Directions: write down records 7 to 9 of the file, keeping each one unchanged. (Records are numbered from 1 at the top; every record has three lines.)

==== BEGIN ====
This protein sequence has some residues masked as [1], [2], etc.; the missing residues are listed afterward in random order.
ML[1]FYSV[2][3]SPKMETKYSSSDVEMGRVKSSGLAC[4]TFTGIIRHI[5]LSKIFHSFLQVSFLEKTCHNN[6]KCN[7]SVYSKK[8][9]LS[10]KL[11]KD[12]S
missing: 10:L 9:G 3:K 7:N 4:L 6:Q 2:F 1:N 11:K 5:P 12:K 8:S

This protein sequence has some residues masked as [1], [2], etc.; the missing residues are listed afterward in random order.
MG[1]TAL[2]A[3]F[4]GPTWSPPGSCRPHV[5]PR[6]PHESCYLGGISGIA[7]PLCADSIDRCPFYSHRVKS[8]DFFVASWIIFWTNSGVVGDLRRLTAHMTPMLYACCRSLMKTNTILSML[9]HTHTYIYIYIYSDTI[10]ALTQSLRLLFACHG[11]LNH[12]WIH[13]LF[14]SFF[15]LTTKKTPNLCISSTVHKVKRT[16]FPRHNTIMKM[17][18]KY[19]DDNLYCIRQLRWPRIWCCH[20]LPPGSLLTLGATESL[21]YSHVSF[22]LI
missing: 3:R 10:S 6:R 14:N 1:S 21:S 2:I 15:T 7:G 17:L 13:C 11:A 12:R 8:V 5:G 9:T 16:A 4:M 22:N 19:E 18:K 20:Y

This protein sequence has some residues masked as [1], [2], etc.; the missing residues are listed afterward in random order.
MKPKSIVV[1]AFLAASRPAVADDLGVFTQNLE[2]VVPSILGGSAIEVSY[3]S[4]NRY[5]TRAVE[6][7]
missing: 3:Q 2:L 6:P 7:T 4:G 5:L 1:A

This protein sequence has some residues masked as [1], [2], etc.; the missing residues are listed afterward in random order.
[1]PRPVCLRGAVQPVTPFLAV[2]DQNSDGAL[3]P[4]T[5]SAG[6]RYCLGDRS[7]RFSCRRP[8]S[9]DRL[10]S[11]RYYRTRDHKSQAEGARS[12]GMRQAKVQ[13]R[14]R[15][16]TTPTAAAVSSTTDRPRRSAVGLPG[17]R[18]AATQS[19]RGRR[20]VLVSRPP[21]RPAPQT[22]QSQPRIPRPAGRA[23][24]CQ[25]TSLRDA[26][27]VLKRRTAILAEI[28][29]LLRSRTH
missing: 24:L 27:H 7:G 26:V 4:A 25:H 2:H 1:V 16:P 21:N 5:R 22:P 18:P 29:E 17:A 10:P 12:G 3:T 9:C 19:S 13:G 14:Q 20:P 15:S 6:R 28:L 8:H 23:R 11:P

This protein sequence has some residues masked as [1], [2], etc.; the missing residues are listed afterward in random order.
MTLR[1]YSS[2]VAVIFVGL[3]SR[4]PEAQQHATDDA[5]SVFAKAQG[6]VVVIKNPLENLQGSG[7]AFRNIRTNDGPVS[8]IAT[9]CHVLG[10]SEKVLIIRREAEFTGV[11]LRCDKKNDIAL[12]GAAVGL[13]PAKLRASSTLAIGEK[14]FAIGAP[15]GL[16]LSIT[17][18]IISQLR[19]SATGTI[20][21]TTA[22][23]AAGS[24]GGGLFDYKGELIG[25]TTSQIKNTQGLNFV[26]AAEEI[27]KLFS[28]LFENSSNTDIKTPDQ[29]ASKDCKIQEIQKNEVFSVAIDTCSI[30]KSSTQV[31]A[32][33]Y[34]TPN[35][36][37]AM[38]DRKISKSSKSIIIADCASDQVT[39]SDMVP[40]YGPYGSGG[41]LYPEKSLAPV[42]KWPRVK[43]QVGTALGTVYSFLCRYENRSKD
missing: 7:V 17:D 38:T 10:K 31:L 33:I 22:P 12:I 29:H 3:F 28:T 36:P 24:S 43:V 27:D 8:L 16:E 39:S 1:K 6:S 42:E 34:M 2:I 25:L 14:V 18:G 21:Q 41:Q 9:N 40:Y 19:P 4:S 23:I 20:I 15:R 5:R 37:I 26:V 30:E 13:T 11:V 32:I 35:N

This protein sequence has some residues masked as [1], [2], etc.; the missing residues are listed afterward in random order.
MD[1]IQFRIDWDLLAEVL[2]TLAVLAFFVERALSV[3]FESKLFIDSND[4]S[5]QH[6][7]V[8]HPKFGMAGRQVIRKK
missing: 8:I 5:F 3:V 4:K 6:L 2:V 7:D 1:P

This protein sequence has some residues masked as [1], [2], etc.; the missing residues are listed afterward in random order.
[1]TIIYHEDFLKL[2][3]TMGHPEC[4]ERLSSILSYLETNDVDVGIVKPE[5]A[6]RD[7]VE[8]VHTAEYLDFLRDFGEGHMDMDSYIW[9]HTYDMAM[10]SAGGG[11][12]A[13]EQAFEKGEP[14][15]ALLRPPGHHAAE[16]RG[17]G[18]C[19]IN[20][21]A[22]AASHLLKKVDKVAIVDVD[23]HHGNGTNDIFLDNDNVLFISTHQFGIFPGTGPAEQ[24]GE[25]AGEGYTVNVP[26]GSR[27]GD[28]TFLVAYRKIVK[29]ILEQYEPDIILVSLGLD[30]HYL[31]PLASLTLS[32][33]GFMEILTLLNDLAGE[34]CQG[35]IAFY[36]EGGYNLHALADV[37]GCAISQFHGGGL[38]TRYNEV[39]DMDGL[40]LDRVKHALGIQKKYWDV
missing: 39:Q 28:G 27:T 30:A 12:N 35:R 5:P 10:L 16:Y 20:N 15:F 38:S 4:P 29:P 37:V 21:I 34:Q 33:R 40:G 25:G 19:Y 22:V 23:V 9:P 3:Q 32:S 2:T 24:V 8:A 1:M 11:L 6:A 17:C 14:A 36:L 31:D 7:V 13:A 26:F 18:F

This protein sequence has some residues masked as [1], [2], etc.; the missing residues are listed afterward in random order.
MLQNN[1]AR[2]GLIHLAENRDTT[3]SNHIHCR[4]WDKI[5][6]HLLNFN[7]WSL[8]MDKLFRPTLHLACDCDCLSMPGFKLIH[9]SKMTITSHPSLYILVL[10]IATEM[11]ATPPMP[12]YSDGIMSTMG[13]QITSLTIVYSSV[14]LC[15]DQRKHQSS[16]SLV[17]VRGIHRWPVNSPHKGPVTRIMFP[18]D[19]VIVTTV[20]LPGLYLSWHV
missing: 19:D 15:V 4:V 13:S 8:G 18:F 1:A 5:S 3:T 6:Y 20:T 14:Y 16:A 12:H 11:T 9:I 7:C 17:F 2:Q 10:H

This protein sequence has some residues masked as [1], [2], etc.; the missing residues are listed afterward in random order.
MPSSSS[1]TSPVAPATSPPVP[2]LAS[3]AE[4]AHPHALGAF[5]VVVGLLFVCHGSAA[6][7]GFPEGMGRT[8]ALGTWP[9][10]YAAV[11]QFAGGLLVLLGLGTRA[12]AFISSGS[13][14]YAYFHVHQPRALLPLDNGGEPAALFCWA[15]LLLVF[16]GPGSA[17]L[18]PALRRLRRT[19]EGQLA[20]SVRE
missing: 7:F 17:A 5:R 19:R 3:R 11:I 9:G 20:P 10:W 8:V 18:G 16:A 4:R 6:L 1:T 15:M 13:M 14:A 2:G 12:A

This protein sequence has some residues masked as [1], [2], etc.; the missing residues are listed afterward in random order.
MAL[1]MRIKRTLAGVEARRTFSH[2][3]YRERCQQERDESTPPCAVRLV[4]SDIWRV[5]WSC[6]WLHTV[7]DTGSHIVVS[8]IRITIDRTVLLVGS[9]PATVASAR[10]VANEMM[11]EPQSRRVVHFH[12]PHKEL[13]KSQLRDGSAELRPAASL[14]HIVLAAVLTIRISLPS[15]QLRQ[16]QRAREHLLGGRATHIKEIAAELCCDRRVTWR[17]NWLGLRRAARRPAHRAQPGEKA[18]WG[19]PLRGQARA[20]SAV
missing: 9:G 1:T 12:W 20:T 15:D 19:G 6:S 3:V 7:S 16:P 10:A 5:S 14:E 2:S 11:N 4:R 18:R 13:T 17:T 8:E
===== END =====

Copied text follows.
This protein sequence has some residues masked as [1], [2], etc.; the missing residues are listed afterward in random order.
[1]TIIYHEDFLKL[2][3]TMGHPEC[4]ERLSSILSYLETNDVDVGIVKPE[5]A[6]RD[7]VE[8]VHTAEYLDFLRDFGEGHMDMDSYIW[9]HTYDMAM[10]SAGGG[11][12]A[13]EQAFEKGEP[14][15]ALLRPPGHHAAE[16]RG[17]G[18]C[19]IN[20][21]A[22]AASHLLKKVDKVAIVDVD[23]HHGNGTNDIFLDNDNVLFISTHQFGIFPGTGPAEQ[24]GE[25]AGEGYTVNVP[26]GSR[27]GD[28]TFLVAYRKIVK[29]ILEQYEPDIILVSLGLD[30]HYL[31]PLASLTLS[32][33]GFMEILTLLNDLAGE[34]CQG[35]IAFY[36]EGGYNLHALADV[37]GCAISQFHGGGL[38]TRYNEV[39]DMDGL[40]LDRVKHALGIQKKYWDV
missing: 39:Q 28:G 27:T 30:A 12:N 35:R 5:P 10:L 16:Y 20:N 15:F 38:S 4:P 29:P 37:V 21:I 34:Q 33:R 40:G 25:G 19:Y 22:V 23:V 9:P 3:Q 32:S 2:T 24:V 8:A 1:M 11:L 6:A 17:C 14:A 36:L 31:D 7:V 13:A 26:F 18:F

This protein sequence has some residues masked as [1], [2], etc.; the missing residues are listed afterward in random order.
MLQNN[1]AR[2]GLIHLAENRDTT[3]SNHIHCR[4]WDKI[5][6]HLLNFN[7]WSL[8]MDKLFRPTLHLACDCDCLSMPGFKLIH[9]SKMTITSHPSLYILVL[10]IATEM[11]ATPPMP[12]YSDGIMSTMG[13]QITSLTIVYSSV[14]LC[15]DQRKHQSS[16]SLV[17]VRGIHRWPVNSPHKGPVTRIMFP[18]D[19]VIVTTV[20]LPGLYLSWHV
missing: 19:D 15:V 4:V 13:S 8:G 18:F 1:A 5:S 3:T 6:Y 20:T 14:Y 16:A 12:H 11:T 9:I 7:C 17:F 2:Q 10:H

This protein sequence has some residues masked as [1], [2], etc.; the missing residues are listed afterward in random order.
MPSSSS[1]TSPVAPATSPPVP[2]LAS[3]AE[4]AHPHALGAF[5]VVVGLLFVCHGSAA[6][7]GFPEGMGRT[8]ALGTWP[9][10]YAAV[11]QFAGGLLVLLGLGTRA[12]AFISSGS[13][14]YAYFHVHQPRALLPLDNGGEPAALFCWA[15]LLLVF[16]GPGSA[17]L[18]PALRRLRRT[19]EGQLA[20]SVRE
missing: 7:F 17:A 5:R 19:R 3:R 11:I 9:G 20:P 10:W 8:V 18:G 16:A 4:R 6:L 1:T 15:M 13:M 14:A 2:G 12:A